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daily microfiction 

Society was unprepared for the social niceties of adult cloning, but for a decade the practice went unregulated. Dinner parties were scandalised by a single guest turning up multiple times, while one notorious teleportation researcher formed a sizable atelier of their own clones, a frenzy of collaboration which imploded spectacularly.

At last, as the issues reached critical mass, teleportation range increased to interstellar distances.

(3/4)

daily microfiction 

In the absence of more tangible methods of reaching alien worlds, teleportation snapped into focus. Who cared if you had a clone you'd never meet, doing fine work around another star?

Ansible communication made the transference of patterns possible, but also opened the gateway to communicating with your own selves, living their disparate lives.

Tonight we're having a remote games night, with me, me, me and me. I can't be sure I'll win.

(4/4)

daily microfiction 

The challenge of terraforming is finding a balance between artistry and scale.

There are neoplanets out there where every perfect fjord is hand-modelled, every forest uncannily beautiful and every hill precisely honed for a pleasant stroll in the afternoon sunshine, but that sort of work requires a multi-generational effort of geo-engineering guilds, operating from close orbit.

Yet bashing a few rocks together doth not a New Eden make.

(1/3)

daily microfiction 

Every planet you've set foot upon has been crafted with compromise, with unique, bespoke points of interest set amidst a general background of procedural ecologies rugged enough to obscure rough edges with natural growth and erosion and all the other little processes that make a world feel lived in.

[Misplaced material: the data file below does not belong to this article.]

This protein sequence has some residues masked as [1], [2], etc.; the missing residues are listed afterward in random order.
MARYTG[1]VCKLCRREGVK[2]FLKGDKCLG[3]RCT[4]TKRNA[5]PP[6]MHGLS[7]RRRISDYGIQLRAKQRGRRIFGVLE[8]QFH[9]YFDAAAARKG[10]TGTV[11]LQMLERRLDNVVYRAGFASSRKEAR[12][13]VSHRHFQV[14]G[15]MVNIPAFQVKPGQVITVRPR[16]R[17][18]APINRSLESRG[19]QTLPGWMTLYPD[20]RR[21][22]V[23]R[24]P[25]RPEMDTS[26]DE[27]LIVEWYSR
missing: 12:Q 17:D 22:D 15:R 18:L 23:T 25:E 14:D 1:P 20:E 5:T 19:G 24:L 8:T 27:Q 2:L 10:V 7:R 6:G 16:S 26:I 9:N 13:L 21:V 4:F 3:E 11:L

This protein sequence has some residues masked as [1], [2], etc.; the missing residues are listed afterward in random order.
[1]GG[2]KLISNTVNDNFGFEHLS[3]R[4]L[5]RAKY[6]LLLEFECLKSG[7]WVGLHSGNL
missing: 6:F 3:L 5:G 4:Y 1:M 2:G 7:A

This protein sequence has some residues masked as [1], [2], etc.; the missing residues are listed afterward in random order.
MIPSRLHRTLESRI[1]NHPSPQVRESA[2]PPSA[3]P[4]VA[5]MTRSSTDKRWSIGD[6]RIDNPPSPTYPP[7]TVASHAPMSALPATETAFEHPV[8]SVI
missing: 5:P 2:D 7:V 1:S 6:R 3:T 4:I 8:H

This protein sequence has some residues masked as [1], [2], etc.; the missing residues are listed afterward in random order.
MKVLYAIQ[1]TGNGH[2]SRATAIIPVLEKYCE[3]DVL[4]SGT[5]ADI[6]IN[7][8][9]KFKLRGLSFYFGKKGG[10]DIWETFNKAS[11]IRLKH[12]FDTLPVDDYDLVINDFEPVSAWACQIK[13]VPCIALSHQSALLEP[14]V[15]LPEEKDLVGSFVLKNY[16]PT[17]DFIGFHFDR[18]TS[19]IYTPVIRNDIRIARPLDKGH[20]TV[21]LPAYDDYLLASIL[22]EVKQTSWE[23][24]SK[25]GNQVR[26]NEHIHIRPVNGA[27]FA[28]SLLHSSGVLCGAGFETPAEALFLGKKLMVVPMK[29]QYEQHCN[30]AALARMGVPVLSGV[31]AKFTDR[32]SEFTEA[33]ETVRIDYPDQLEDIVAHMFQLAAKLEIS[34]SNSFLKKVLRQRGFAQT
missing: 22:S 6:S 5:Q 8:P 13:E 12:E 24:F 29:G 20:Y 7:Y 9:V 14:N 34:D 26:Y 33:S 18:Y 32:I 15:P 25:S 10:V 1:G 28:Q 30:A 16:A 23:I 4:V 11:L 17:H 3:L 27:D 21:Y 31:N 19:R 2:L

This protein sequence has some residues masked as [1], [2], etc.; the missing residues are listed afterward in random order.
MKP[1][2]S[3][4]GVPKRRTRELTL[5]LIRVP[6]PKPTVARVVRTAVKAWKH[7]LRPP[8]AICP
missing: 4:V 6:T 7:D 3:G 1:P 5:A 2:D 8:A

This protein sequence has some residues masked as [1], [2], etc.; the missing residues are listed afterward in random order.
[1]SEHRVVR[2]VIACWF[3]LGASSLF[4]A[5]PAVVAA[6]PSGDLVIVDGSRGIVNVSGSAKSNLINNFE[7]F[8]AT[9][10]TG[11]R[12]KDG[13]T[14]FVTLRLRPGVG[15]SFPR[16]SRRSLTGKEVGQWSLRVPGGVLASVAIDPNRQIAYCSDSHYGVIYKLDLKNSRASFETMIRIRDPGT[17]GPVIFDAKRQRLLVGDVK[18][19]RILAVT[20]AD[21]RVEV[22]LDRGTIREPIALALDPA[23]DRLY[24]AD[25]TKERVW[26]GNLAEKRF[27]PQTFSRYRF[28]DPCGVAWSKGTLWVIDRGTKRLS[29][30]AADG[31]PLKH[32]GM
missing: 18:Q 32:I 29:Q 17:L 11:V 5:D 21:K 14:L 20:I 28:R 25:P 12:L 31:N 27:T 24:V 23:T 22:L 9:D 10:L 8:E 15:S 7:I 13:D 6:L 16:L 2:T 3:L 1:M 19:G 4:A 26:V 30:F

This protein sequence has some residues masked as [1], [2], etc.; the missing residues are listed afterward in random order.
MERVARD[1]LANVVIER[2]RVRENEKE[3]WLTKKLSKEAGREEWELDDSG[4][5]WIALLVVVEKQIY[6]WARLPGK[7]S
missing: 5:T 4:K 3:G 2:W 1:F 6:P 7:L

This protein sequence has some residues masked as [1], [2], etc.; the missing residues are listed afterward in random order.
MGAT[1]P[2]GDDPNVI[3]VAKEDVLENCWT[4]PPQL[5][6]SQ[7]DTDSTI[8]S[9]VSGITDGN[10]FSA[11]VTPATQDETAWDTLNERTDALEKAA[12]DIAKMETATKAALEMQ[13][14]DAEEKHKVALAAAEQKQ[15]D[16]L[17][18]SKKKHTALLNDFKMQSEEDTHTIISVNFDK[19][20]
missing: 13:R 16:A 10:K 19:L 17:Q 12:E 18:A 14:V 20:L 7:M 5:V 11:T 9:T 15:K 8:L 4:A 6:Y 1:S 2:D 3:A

And when you're painting with a broad brush and an advanced suite of matter-reconfiguration nanobots, you can do so from the comfort of home.

(2/3)

daily microfiction 

But no matter how many lightyears separate artist from canvas, it's still your intent which crafts a desolate dustball into a vibrant world. It's still your will which tempers the solar winds and guards the nascent atmosphere from the excesses of the void.

And when your transport arrives after all those months of nearlight travel, and the warmth of the attentuated sunset rests upon your brow, you'll see your work and know that it is good.

(3/3)

daily microfiction 

Sometimes I wish we'd known, before we set out to find the Progenitors, that they would have none of the answers we sought.

Their traces we detected in tumbledown ruins and blown-out spheres. Their ejecta, in orbit around long-forgotten stars, we studied and gleaned hints to their majesty.

We tracked them through vacuum, through nullspace and subspace with ever increasing urgency, praying to discover a civilisation, not a tomb.

(1/3)

 

daily microfiction 

And then, one more slip between the folds of space and we made contact.

The elder race of our universe, not dissimilar to ourselves; too close, in fact, for they had faced the same hardships. Loneliness, inequality, the crushing abyss of mortality, they had fled the same woes that had carried us in their wake.

They too had been brought low by sorrow and the unceasing march of entropy. Their advice was nothing we did not already know.

(2/3)

daily microfiction 

When we returned home, there were riots.

We had not fully appreciated how heavily the hope of our people rested upon our journey. Broadcast across the continents, we spoke of the Progenitors, of their kindness and their sorrow, but we had no more answers than when we left. That night, cities burned.

Now, those of us who returned quietly preach the messages of the old ones, acceptance of our sorrow, and hope for a future yet defined.

(3/3)

daily microfiction 

We each owe our birth to the death of a star.